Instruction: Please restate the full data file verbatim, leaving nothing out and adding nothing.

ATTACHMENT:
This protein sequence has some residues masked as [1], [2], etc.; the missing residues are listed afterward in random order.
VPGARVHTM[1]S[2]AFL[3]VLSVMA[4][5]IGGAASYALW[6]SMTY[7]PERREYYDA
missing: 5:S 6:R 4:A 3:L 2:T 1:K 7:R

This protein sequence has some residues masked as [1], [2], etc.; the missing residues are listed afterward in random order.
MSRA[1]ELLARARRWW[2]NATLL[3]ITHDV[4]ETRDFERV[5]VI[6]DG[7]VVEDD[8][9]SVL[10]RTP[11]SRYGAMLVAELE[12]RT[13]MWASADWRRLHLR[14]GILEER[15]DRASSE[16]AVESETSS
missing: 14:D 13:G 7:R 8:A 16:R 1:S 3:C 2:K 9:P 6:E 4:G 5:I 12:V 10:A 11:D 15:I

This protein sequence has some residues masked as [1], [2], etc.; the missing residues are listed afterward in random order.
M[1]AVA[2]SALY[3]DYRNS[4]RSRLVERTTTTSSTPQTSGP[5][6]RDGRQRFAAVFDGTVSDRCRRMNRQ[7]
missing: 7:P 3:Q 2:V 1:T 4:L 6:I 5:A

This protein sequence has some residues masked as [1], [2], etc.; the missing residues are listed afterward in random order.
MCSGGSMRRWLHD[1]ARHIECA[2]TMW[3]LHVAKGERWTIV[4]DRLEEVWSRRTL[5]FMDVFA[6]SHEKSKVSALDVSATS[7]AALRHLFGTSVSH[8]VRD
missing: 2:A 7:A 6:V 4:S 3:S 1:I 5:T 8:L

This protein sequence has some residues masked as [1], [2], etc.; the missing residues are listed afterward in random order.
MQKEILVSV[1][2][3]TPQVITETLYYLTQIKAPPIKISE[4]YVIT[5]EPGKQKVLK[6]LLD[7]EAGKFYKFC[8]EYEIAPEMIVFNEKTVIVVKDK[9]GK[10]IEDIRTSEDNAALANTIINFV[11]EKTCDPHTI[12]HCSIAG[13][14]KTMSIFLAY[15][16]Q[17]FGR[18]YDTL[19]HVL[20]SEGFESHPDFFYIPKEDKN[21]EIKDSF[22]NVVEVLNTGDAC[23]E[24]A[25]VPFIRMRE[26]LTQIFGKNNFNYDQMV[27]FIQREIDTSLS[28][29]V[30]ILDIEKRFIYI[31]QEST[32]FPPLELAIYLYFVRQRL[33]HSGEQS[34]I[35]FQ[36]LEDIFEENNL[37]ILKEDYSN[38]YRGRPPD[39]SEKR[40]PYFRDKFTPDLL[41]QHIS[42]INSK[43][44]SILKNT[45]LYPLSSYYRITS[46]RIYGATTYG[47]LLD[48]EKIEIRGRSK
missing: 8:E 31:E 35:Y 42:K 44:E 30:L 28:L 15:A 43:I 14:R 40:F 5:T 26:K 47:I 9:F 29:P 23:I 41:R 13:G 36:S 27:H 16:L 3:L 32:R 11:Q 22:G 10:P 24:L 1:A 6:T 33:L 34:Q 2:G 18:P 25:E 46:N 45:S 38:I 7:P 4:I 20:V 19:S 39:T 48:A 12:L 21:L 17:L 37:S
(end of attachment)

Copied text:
This protein sequence has some residues masked as [1], [2], etc.; the missing residues are listed afterward in random order.
VPGARVHTM[1]S[2]AFL[3]VLSVMA[4][5]IGGAASYALW[6]SMTY[7]PERREYYDA
missing: 5:S 6:R 4:A 3:L 2:T 1:K 7:R

This protein sequence has some residues masked as [1], [2], etc.; the missing residues are listed afterward in random order.
MSRA[1]ELLARARRWW[2]NATLL[3]ITHDV[4]ETRDFERV[5]VI[6]DG[7]VVEDD[8][9]SVL[10]RTP[11]SRYGAMLVAELE[12]RT[13]MWASADWRRLHLR[14]GILEER[15]DRASSE[16]AVESETSS
missing: 14:D 13:G 7:R 8:A 16:R 1:S 3:C 2:K 9:P 6:E 4:G 5:I 12:V 10:A 11:D 15:I

This protein sequence has some residues masked as [1], [2], etc.; the missing residues are listed afterward in random order.
M[1]AVA[2]SALY[3]DYRNS[4]RSRLVERTTTTSSTPQTSGP[5][6]RDGRQRFAAVFDGTVSDRCRRMNRQ[7]
missing: 7:P 3:Q 2:V 1:T 4:L 6:I 5:A

This protein sequence has some residues masked as [1], [2], etc.; the missing residues are listed afterward in random order.
MCSGGSMRRWLHD[1]ARHIECA[2]TMW[3]LHVAKGERWTIV[4]DRLEEVWSRRTL[5]FMDVFA[6]SHEKSKVSALDVSATS[7]AALRHLFGTSVSH[8]VRD
missing: 2:A 7:A 6:V 4:S 3:S 1:I 5:T 8:L

This protein sequence has some residues masked as [1], [2], etc.; the missing residues are listed afterward in random order.
MQKEILVSV[1][2][3]TPQVITETLYYLTQIKAPPIKISE[4]YVIT[5]EPGKQKVLK[6]LLD[7]EAGKFYKFC[8]EYEIAPEMIVFNEKTVIVVKDK[9]GK[10]IEDIRTSEDNAALANTIINFV[11]EKTCDPHTI[12]HCSIAG[13][14]KTMSIFLAY[15][16]Q[17]FGR[18]YDTL[19]HVL[20]SEGFESHPDFFYIPKEDKN[21]EIKDSF[22]NVVEVLNTGDAC[23]E[24]A[25]VPFIRMRE[26]LTQIFGKNNFNYDQMV[27]FIQREIDTSLS[28][29]V[30]ILDIEKRFIYI[31]QEST[32]FPPLELAIYLYFVRQRL[33]HSGEQS[34]I[35]FQ[36]LEDIFEENNL[37]ILKEDYSN[38]YRGRPPD[39]SEKR[40]PYFRDKFTPDLL[41]QHIS[42]INSK[43][44]SILKNT[45]LYPLSSYYRITS[46]RIYGATTYG[47]LLD[48]EKIEIRGRSK
missing: 8:E 31:E 35:Y 42:K 44:E 30:L 28:L 15:A 43:I 14:R 40:F 5:T 26:K 47:I 9:F 29:P 23:I 41:R 13:G 36:S 27:H 16:L 3:L 32:R 11:Q 22:G 10:P 24:L 1:A 6:T 33:L 34:Q 2:G 18:P 25:E 46:N 45:S 38:I 7:P 4:I 20:V 19:S 39:T 48:A 12:L 21:L 17:L 37:S